Previous research in other disorders has indicated that problems related to gene splicing may be responsible. Before being transformed into proteins, genes are transcribed into introns or strands of RNA that do not code for proteins and exons that do code for proteins.
In a process called splicing, introns are removed and this is carried out by a protein complex called a spliceosome. Variants affecting the spliceosome have rarely been linked to neurodevelopmental disorders. However, through a series of complex tests, the researchers in this study demonstrated that dysfunctions in the spliceosome are responsible for some neurodevelopmental disorders.
“Using multiple techniques, including phenotyping, genomic sequencing, and modeling in flies and stem cells, we were able to map the genetic architecture of three genes associated with neurodevelopmental disorders, particularly developmental delay, intellectual disability, and autism.” said lead author Dong Li, a research faculty member at the Center for Applied Genomics and the Division of Human Genetics at Children’s Hospital of Philadelphia (CHOP) in the United States.
“Combining human and fly genetics helped us understand the mechanisms of how variants of these genes affect the spliceosome machinery and cause these disorders,” Li added.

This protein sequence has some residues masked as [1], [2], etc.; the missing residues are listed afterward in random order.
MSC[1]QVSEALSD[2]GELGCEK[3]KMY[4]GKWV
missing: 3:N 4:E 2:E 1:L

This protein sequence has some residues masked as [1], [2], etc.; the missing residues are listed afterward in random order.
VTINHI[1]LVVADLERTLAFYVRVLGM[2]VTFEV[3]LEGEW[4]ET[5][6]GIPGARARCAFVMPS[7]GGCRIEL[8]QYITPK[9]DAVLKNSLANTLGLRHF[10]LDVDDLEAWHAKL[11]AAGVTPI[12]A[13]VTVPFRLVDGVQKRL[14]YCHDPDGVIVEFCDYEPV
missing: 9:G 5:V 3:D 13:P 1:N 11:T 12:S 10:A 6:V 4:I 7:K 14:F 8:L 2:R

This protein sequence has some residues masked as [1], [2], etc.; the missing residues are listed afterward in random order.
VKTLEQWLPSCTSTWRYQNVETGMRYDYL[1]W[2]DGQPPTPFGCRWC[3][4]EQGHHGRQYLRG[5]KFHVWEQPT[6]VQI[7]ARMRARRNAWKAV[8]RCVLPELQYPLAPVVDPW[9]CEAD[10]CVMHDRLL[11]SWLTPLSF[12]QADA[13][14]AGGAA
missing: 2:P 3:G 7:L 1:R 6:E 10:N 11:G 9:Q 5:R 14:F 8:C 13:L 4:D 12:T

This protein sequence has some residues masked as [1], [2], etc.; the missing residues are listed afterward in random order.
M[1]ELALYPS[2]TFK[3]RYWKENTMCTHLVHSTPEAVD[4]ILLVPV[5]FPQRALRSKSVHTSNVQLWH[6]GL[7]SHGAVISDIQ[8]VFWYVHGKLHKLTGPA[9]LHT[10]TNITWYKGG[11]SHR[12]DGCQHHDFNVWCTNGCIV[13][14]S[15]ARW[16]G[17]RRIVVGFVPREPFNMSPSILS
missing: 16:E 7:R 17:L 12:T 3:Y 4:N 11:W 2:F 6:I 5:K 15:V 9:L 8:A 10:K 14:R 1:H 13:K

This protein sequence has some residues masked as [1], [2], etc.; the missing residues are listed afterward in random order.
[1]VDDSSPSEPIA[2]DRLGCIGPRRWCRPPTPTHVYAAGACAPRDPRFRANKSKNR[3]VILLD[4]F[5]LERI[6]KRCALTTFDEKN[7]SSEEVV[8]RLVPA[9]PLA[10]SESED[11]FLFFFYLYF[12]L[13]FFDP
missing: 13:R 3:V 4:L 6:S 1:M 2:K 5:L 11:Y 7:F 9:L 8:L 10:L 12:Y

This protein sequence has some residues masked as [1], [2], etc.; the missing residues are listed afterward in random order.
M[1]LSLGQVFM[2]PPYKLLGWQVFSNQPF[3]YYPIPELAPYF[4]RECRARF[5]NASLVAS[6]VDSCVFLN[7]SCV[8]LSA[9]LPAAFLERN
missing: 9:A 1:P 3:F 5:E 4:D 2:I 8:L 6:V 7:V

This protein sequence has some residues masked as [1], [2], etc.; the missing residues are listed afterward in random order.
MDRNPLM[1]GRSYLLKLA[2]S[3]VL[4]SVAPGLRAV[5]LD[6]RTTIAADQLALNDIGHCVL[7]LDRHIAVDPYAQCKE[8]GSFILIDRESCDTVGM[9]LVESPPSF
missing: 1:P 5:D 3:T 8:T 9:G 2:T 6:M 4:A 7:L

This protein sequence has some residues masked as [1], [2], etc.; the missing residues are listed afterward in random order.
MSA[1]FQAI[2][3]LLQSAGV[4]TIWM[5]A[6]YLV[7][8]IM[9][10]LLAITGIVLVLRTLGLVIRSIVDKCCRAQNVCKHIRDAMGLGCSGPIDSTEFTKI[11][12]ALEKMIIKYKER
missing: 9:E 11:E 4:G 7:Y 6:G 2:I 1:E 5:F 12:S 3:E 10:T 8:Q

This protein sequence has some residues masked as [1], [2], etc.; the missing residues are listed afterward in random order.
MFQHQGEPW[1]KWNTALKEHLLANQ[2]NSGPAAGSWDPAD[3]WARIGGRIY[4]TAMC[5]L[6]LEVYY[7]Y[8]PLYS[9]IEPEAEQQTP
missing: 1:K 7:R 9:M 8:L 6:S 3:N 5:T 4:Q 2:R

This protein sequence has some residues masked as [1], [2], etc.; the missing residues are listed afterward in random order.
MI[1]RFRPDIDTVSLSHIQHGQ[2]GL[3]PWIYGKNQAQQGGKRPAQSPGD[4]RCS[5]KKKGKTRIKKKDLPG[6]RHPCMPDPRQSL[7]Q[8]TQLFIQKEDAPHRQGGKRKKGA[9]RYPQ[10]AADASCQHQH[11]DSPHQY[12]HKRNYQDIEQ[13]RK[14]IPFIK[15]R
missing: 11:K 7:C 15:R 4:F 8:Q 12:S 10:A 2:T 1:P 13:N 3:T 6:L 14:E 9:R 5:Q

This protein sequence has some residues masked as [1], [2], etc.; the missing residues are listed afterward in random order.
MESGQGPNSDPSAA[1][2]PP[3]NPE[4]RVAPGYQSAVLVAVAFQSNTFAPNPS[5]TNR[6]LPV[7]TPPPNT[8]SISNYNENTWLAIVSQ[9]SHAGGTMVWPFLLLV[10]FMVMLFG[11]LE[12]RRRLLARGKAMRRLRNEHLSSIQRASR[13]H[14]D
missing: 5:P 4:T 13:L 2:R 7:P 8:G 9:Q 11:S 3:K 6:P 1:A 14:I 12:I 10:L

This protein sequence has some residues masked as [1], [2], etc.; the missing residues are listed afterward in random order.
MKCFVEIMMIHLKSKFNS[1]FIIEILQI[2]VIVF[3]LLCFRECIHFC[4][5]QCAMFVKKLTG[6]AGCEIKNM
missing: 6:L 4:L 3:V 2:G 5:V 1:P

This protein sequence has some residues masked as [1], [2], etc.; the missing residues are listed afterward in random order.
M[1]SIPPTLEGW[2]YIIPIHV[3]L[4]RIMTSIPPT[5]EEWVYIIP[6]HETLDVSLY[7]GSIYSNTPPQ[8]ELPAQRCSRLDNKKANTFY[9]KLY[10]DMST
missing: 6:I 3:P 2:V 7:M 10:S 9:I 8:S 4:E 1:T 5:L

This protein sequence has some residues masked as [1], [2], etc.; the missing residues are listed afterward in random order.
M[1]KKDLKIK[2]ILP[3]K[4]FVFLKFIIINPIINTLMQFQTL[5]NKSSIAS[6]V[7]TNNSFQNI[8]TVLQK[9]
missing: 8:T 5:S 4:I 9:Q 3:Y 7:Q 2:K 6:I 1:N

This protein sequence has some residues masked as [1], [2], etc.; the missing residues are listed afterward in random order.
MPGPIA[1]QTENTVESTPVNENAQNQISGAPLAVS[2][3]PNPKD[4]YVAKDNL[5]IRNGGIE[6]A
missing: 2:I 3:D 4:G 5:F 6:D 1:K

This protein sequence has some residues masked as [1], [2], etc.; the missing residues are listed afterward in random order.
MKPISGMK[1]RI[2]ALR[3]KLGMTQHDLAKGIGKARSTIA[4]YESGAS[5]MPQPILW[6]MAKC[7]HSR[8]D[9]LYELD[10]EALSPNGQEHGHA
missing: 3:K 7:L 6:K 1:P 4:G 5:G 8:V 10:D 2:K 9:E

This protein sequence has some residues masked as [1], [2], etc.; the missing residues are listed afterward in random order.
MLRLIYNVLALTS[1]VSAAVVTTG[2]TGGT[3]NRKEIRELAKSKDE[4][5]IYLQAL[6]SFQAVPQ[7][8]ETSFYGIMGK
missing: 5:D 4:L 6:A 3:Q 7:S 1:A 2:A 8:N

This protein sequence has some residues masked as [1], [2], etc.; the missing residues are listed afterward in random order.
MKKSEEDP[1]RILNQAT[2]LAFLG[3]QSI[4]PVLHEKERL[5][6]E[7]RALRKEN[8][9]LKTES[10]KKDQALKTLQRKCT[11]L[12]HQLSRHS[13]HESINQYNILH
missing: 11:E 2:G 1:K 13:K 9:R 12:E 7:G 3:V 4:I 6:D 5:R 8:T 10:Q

In the study, published online by the Journal of Clinical Investigation, researchers used genomic and clinical data from patients unrelated to neurodevelopmental disorders. Among the cohort, 46 patients had missense variants of the U2AF2 gene and six patients had variants of the PRPF19 gene.
In fly and human stem cell models, the researchers observed problems with the formation of neurites, or bulges on the neurons that give them shape, as well as problems with splicing and social deficits in the fly models.
Further profiling revealed that the third gene, RBFOX1, had missense variants that affected splicing and led to loss of proper neuronal function. These findings were later compared to those of the study patients, confirming that variants in all three genes can cause neurodevelopmental disorders.